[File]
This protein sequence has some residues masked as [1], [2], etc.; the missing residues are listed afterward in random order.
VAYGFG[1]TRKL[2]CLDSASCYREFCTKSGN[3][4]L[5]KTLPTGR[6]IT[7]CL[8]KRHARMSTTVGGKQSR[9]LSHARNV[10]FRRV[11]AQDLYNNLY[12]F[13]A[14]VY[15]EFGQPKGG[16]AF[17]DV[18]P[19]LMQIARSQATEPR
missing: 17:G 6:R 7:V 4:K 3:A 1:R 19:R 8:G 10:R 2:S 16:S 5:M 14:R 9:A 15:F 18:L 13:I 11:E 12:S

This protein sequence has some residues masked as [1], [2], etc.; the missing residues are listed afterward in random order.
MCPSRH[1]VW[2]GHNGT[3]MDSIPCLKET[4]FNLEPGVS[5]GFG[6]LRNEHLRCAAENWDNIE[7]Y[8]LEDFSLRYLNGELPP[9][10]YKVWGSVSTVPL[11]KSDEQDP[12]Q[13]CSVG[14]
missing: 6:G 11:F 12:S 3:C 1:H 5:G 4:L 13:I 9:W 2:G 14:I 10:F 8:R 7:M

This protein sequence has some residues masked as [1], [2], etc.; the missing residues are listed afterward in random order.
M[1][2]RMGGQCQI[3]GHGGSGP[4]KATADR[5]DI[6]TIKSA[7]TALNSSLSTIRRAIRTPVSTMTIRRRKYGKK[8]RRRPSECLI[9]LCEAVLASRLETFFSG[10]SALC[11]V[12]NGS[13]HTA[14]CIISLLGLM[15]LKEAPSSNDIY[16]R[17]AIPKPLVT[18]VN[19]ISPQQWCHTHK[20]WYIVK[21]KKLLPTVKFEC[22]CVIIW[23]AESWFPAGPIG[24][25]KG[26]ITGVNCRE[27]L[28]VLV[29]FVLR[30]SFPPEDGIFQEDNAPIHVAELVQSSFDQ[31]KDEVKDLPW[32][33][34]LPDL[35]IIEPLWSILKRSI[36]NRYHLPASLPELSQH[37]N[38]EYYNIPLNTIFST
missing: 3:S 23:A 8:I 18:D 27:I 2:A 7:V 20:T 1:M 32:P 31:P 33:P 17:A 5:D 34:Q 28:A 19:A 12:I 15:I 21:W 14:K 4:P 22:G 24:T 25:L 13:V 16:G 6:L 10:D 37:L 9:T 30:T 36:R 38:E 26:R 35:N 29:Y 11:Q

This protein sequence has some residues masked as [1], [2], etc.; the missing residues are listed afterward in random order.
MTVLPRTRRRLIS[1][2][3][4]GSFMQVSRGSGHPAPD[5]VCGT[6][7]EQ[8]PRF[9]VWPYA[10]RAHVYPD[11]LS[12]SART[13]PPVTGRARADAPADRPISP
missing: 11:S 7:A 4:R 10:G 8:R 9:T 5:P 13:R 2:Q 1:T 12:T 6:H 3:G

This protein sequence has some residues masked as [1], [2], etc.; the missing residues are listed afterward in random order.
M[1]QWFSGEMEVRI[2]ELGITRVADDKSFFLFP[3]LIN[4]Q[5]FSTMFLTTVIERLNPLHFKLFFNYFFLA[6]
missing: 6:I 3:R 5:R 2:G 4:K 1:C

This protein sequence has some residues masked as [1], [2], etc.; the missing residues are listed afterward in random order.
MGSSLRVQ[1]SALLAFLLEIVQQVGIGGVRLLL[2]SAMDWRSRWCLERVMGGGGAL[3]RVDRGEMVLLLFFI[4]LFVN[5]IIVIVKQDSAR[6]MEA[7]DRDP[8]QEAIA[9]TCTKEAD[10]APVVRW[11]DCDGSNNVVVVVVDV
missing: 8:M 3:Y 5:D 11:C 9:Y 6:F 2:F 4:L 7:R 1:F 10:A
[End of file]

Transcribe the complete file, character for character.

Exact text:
This protein sequence has some residues masked as [1], [2], etc.; the missing residues are listed afterward in random order.
VAYGFG[1]TRKL[2]CLDSASCYREFCTKSGN[3][4]L[5]KTLPTGR[6]IT[7]CL[8]KRHARMSTTVGGKQSR[9]LSHARNV[10]FRRV[11]AQDLYNNLY[12]F[13]A[14]VY[15]EFGQPKGG[16]AF[17]DV[18]P[19]LMQIARSQATEPR
missing: 17:G 6:R 7:V 4:K 3:A 1:R 19:R 8:G 10:R 2:S 16:S 5:M 14:R 9:A 15:F 18:L 13:I 11:E 12:S

This protein sequence has some residues masked as [1], [2], etc.; the missing residues are listed afterward in random order.
MCPSRH[1]VW[2]GHNGT[3]MDSIPCLKET[4]FNLEPGVS[5]GFG[6]LRNEHLRCAAENWDNIE[7]Y[8]LEDFSLRYLNGELPP[9][10]YKVWGSVSTVPL[11]KSDEQDP[12]Q[13]CSVG[14]
missing: 6:G 11:F 12:S 3:C 1:H 5:G 4:L 13:I 9:W 2:G 14:I 10:F 8:R 7:M

This protein sequence has some residues masked as [1], [2], etc.; the missing residues are listed afterward in random order.
M[1][2]RMGGQCQI[3]GHGGSGP[4]KATADR[5]DI[6]TIKSA[7]TALNSSLSTIRRAIRTPVSTMTIRRRKYGKK[8]RRRPSECLI[9]LCEAVLASRLETFFSG[10]SALC[11]V[12]NGS[13]HTA[14]CIISLLGLM[15]LKEAPSSNDIY[16]R[17]AIPKPLVT[18]VN[19]ISPQQWCHTHK[20]WYIVK[21]KKLLPTVKFEC[22]CVIIW[23]AESWFPAGPIG[24][25]KG[26]ITGVNCRE[27]L[28]VLV[29]FVLR[30]SFPPEDGIFQEDNAPIHVAELVQSSFDQ[31]KDEVKDLPW[32][33][34]LPDL[35]IIEPLWSILKRSI[36]NRYHLPASLPELSQH[37]N[38]EYYNIPLNTIFST
missing: 3:S 23:A 8:I 18:D 27:I 2:A 7:V 20:T 1:M 32:P 31:P 33:P 17:A 5:D 34:Q 28:A 19:A 12:I 15:I 21:W 14:K 4:P 22:G 24:T 25:L 13:V 16:G 6:L 10:D 37:L 9:T 30:T 36:R 38:E 26:R 35:N 29:Y 11:Q

This protein sequence has some residues masked as [1], [2], etc.; the missing residues are listed afterward in random order.
MTVLPRTRRRLIS[1][2][3][4]GSFMQVSRGSGHPAPD[5]VCGT[6][7]EQ[8]PRF[9]VWPYA[10]RAHVYPD[11]LS[12]SART[13]PPVTGRARADAPADRPISP
missing: 11:S 7:A 4:R 10:G 8:R 9:T 5:P 13:R 2:Q 1:T 12:T 6:H 3:G

This protein sequence has some residues masked as [1], [2], etc.; the missing residues are listed afterward in random order.
M[1]QWFSGEMEVRI[2]ELGITRVADDKSFFLFP[3]LIN[4]Q[5]FSTMFLTTVIERLNPLHFKLFFNYFFLA[6]
missing: 6:I 3:R 5:R 2:G 4:K 1:C

This protein sequence has some residues masked as [1], [2], etc.; the missing residues are listed afterward in random order.
MGSSLRVQ[1]SALLAFLLEIVQQVGIGGVRLLL[2]SAMDWRSRWCLERVMGGGGAL[3]RVDRGEMVLLLFFI[4]LFVN[5]IIVIVKQDSAR[6]MEA[7]DRDP[8]QEAIA[9]TCTKEAD[10]APVVRW[11]DCDGSNNVVVVVVDV
missing: 8:M 3:Y 5:D 11:C 9:Y 6:F 2:F 4:L 7:R 1:F 10:A